Editorial
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Opinion L.A.
Observations and provocations from The Times' Opinion Staff
It's summertime. Why aren't you on vacation?

My wife and I returned Friday from two weeks of vacation in China, hanging out with one of our sons (posted there with the Peace Corps) and his girlfriend. We were mostly unplugged, wandered miles every day, traipsed the Great Wall and watched pandas, among other exotic (to us) exploits. And that’s what vacations are for – time away from the desk to, as an old friend once described it, get a chance to rub our fur in a different direction for a while.

Who knew we were so rare?

The folks at Vox report, based on recent federal Bureau of Labor Statistics data, that fewer Americans are taking weeklong vacations than in previous decades, for a range of reasons including fear of career repercussions to jobs that don’t offer accrued vacation days. According to Vox:

“Nine million Americans took a week off in July 1976, the peak month each year for summer travel. Yet in July 2014, just seven million did. Keeping in mind that 60 million more Americans have jobs today than in 1976, that adds up to...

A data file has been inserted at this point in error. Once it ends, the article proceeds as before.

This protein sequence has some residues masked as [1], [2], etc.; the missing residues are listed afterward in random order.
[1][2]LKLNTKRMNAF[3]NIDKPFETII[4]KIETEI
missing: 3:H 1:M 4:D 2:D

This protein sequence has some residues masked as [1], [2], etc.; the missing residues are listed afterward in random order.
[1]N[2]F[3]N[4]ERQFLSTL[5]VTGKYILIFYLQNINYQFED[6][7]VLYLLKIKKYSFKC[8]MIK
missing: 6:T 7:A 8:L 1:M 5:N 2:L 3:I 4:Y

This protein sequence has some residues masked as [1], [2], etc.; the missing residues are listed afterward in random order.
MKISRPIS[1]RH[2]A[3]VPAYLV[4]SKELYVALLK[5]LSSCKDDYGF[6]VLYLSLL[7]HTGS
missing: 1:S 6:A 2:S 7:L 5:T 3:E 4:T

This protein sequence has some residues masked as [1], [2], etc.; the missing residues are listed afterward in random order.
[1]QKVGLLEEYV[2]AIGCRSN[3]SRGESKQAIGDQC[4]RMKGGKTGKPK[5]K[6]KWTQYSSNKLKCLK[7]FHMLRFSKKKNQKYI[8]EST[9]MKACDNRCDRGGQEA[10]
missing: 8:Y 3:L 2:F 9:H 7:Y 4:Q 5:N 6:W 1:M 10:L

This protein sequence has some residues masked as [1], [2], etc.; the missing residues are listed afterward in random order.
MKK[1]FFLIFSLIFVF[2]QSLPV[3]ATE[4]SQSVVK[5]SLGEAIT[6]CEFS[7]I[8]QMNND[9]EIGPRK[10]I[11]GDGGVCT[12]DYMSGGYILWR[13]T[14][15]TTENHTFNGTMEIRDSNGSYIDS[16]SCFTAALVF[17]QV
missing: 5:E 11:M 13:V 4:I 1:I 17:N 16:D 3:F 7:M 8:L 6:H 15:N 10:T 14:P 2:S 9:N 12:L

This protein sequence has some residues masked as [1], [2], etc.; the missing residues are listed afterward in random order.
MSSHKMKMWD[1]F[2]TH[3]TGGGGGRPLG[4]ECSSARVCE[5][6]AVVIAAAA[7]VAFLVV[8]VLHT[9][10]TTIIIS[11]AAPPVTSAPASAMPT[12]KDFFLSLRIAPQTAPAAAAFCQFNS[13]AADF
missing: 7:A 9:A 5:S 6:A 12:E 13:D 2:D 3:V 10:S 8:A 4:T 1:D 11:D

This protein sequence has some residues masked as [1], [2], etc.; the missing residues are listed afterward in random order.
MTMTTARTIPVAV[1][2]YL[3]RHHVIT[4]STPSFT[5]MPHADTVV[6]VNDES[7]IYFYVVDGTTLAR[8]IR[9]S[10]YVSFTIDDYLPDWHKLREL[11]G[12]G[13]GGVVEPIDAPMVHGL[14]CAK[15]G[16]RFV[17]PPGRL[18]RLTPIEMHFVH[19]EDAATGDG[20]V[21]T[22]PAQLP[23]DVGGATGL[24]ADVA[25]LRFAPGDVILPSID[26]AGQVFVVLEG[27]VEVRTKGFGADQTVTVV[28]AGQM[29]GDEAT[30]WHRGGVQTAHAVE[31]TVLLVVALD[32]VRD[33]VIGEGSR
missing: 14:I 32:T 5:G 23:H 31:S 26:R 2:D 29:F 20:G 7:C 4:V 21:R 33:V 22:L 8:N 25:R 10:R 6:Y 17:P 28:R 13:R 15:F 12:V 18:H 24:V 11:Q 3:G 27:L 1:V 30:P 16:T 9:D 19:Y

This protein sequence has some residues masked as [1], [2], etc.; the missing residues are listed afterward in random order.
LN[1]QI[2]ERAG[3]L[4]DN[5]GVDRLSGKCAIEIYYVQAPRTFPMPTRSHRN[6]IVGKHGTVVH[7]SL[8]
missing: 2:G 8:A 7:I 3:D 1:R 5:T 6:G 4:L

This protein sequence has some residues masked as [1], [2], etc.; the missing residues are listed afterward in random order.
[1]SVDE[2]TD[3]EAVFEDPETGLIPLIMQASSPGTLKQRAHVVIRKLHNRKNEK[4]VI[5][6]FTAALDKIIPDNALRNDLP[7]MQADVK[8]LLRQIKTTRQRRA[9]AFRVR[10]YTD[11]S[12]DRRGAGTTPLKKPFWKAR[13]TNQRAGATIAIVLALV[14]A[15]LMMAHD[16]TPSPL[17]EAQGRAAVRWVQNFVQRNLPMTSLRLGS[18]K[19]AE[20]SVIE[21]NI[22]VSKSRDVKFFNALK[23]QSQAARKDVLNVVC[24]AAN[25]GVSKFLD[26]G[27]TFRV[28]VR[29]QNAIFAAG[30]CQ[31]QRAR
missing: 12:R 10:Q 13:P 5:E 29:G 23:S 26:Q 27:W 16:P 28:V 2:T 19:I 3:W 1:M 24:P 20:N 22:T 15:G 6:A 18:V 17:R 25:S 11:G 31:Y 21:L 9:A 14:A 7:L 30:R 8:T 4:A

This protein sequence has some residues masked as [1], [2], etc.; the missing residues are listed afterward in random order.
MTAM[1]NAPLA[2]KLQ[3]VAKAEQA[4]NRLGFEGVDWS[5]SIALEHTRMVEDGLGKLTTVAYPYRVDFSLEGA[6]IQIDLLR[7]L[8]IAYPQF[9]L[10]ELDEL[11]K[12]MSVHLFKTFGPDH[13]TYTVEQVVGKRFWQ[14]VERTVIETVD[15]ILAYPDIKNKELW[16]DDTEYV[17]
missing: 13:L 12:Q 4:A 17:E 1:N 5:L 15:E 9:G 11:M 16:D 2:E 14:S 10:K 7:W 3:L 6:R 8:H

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Report the truth -- the whole truth -- on Robin Williams' death

The details of Robin Williams' apparent suicide aren't pretty (not that anyone thought they would be): The beloved actor and comedian was reportedly found by his personal assistant suspended just off the ground by a belt wrapped around his neck. Cuts on his wrist suggest he may have attempted to kill himself one way before succeeding at asphyxiation.

You probably wouldn't know any of this if some enlightened journalists had their way. Those who missed the initial news conference where these details were first reported would have been kept in the dark, because journalists, some people say, don't have to continue reporting the disturbing facts after they've been delivered by the government officials obligated to do so.

Those thinkers are wrong. Journalists' job is to tell the whole story, and nothing less. I speak from experience.

Many years ago while working as a reporter in a small town, I received an obituary call from a local funeral director. The call was routine in every way but...